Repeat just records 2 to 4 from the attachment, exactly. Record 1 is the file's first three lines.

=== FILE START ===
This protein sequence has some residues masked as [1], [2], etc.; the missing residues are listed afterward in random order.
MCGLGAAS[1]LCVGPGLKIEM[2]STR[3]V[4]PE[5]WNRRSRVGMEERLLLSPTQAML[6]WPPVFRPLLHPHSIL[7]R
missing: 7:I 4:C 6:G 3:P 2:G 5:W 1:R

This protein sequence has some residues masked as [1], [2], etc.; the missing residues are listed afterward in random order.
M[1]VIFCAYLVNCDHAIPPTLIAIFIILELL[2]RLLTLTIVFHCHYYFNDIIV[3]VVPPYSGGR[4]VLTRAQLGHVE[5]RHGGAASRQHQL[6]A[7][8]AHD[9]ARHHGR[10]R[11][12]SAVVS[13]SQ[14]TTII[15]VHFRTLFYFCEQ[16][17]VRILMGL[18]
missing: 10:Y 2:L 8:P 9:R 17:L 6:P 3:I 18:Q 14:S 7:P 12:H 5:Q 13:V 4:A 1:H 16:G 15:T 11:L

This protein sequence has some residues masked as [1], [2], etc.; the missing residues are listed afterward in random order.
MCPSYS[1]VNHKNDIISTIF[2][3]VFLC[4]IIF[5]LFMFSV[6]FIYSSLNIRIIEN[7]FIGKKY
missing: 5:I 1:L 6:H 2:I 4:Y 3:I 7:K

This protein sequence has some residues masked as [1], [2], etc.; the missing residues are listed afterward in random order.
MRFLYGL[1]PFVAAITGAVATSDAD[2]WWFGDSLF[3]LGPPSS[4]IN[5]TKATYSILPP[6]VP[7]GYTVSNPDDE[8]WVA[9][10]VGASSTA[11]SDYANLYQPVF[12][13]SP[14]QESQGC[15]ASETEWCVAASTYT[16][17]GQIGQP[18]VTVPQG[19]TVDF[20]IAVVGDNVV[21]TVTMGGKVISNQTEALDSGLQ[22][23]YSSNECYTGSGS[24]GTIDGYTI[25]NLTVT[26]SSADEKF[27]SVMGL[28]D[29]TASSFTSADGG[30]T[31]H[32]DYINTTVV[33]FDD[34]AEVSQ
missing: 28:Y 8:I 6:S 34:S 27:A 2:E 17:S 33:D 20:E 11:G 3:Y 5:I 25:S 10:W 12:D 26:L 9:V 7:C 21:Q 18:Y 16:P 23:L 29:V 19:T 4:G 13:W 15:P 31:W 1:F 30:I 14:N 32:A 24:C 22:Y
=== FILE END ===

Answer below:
This protein sequence has some residues masked as [1], [2], etc.; the missing residues are listed afterward in random order.
M[1]VIFCAYLVNCDHAIPPTLIAIFIILELL[2]RLLTLTIVFHCHYYFNDIIV[3]VVPPYSGGR[4]VLTRAQLGHVE[5]RHGGAASRQHQL[6]A[7][8]AHD[9]ARHHGR[10]R[11][12]SAVVS[13]SQ[14]TTII[15]VHFRTLFYFCEQ[16][17]VRILMGL[18]
missing: 10:Y 2:L 8:P 9:R 17:L 6:P 3:I 18:Q 14:S 7:P 12:H 5:Q 13:V 4:A 1:H 16:G 15:T 11:L

This protein sequence has some residues masked as [1], [2], etc.; the missing residues are listed afterward in random order.
MCPSYS[1]VNHKNDIISTIF[2][3]VFLC[4]IIF[5]LFMFSV[6]FIYSSLNIRIIEN[7]FIGKKY
missing: 5:I 1:L 6:H 2:I 4:Y 3:I 7:K

This protein sequence has some residues masked as [1], [2], etc.; the missing residues are listed afterward in random order.
MRFLYGL[1]PFVAAITGAVATSDAD[2]WWFGDSLF[3]LGPPSS[4]IN[5]TKATYSILPP[6]VP[7]GYTVSNPDDE[8]WVA[9][10]VGASSTA[11]SDYANLYQPVF[12][13]SP[14]QESQGC[15]ASETEWCVAASTYT[16][17]GQIGQP[18]VTVPQG[19]TVDF[20]IAVVGDNVV[21]TVTMGGKVISNQTEALDSGLQ[22][23]YSSNECYTGSGS[24]GTIDGYTI[25]NLTVT[26]SSADEKF[27]SVMGL[28]D[29]TASSFTSADGG[30]T[31]H[32]DYINTTVV[33]FDD[34]AEVSQ
missing: 28:Y 8:I 6:S 34:S 27:A 2:E 17:S 33:D 20:E 11:G 3:Y 5:I 25:S 10:W 12:D 26:L 9:V 7:C 21:Q 18:Y 16:P 23:L 29:V 19:T 4:G 13:W 15:P 31:W 1:F 30:I 14:N 32:A 24:C 22:Y